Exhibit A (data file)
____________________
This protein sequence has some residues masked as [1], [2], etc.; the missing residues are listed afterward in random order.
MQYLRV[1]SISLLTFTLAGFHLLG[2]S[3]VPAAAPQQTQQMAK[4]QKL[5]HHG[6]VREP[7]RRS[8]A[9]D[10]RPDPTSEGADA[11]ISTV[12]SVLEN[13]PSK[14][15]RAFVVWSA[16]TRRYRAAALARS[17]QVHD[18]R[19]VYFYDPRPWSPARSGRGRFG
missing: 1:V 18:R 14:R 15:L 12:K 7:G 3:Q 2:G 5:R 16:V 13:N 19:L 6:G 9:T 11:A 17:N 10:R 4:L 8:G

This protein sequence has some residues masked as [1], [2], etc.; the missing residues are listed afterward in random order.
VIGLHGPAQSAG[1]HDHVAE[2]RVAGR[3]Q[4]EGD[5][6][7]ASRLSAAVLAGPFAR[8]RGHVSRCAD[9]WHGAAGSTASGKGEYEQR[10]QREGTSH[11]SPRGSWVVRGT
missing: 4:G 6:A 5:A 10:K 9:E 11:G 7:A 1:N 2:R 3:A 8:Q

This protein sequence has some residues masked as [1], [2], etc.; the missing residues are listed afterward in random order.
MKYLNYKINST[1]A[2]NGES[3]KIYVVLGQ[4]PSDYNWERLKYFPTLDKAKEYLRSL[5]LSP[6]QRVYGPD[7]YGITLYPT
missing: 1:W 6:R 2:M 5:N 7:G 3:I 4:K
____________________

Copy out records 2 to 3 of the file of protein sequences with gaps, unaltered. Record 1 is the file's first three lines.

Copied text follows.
This protein sequence has some residues masked as [1], [2], etc.; the missing residues are listed afterward in random order.
VIGLHGPAQSAG[1]HDHVAE[2]RVAGR[3]Q[4]EGD[5][6][7]ASRLSAAVLAGPFAR[8]RGHVSRCAD[9]WHGAAGSTASGKGEYEQR[10]QREGTSH[11]SPRGSWVVRGT
missing: 4:G 6:A 5:A 10:K 9:E 11:G 7:A 1:N 2:R 3:A 8:Q

This protein sequence has some residues masked as [1], [2], etc.; the missing residues are listed afterward in random order.
MKYLNYKINST[1]A[2]NGES[3]KIYVVLGQ[4]PSDYNWERLKYFPTLDKAKEYLRSL[5]LSP[6]QRVYGPD[7]YGITLYPT
missing: 1:W 6:R 2:M 5:N 7:G 3:I 4:K